11 the accident, and this information should therefore be forwarded by claimants representatives when first making contact with the compensator. In the normal course of events the only information needed is whether treatment as an outpatient or in-patient was received and, if the latter, the number of days of admission. However, in every case the NHS hospital itself will be contacted by CRU to verify the details supplied by the compensator. 32 The result of this information gathering is that the CRU has become a key statistical source in relation to certain aspects of the personal injury system. In the case of social security benefit the compensator must apply for a certificate of benefit before making a compensation payment. However, in the case of NHS costs, although the compensator may apply beforehand, he can defer application until after making the compensation payment. 33 For administrative convenience compensators may wish to apply before making a compensation payment because they will then be able to combine the repayment of benefits with the NHS costs due. Both transactions can be conducted at the same time and one cheque sent to CRU. The DSS has only to issue a certificate as soon as is reasonably practicable, 34 and is not constrained by the 28 day limit which applies in the case of benefits. This is partly because CRU is dependent upon the NHS trusts to supply the information necessary to issue a certificate. However, delay in issuing a certificate ought not to delay settlement of a case because, if necessary, the insurer can pay the charges for treatment after settlement. It is important to remember that, unlike social security recovery, repayment of NHS costs cannot affect the damages the injured person himself receives. The NHS certificate may be valid indefinitely, or it may expire on a specified date or after a 32 Information supplied by the NHS Executive, Finance and Performance Directorate Act s. 2 (8) and SI 1999 No 785 reg Act s. 2 (2). 11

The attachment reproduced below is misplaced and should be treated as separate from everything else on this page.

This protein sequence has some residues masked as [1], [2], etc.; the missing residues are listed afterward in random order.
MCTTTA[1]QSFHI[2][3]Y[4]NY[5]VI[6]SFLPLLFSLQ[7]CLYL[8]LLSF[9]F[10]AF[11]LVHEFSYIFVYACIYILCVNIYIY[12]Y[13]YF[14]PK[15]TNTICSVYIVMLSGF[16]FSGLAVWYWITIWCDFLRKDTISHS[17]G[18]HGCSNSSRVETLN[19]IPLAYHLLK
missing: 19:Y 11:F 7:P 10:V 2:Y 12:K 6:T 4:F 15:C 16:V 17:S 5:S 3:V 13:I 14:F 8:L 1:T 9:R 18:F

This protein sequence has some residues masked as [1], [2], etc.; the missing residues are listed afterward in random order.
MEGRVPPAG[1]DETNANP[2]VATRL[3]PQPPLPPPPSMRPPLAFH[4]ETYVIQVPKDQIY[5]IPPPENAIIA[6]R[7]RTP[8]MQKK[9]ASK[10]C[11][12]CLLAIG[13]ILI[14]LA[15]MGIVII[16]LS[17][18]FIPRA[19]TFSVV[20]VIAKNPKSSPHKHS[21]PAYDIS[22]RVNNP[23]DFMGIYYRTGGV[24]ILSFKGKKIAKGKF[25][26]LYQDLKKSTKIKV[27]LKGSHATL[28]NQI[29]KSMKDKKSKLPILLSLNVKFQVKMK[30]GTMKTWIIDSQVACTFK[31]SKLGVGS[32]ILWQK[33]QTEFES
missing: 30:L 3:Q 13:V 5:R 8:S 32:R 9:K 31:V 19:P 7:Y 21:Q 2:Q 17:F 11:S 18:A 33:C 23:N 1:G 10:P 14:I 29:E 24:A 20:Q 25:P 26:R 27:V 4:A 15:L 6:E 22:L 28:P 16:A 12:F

12 specified event. It will specify the amount of payment due, if any. Although it notes the number of relevant days of treatment, it does not contain details of exactly how the charges have been computed. However, these further particulars can be obtained by the compensator if a separate application is made for them. 35 The Charges The regulations set charges at a level which it is intended should result in the recovery of the full cost of the relevant NHS treatment when the overall accident picture is considered. 36 The charges are simple to calculate and consist of two elements: 37 ρ A set fee for patients treated or examined in accident and emergency departments or out-patient clinics, regardless of the number of times the patient has to attend hospital. Initially this fee is set as 354. ρ A daily rate for patients admitted to hospital for treatment. Initially this fee is set as 435 a day, beginning on the day of admission and rising with every midnight stay, with the day of discharge from hospital being disregarded Act s. 3 (6) and SI 1999 no 785 reg The charges were set following the compilation of statistics by Department of Health economists. They examined information from the NHS on numbers of patients and their treatment; Department of Transport data, including numbers of accidents and their severity; and detailed work carried out by the Transport Research Laboratory on the type and costs of treatment given to road traffic accident victims. Also used was data from CRU on the numbers of claims for compensation made each year following motor vehicle accidents and the rate of success of those claims. From that pool the economists produced an average cost to the NHS of both severely and slightly injured people. Multiplied by the total numbers of those people who can be expected to make a successful claim for personal injury they arrived at the total amount which the NHS can expect to receive through charges. 37 SI 1999 No 785 reg 4. 12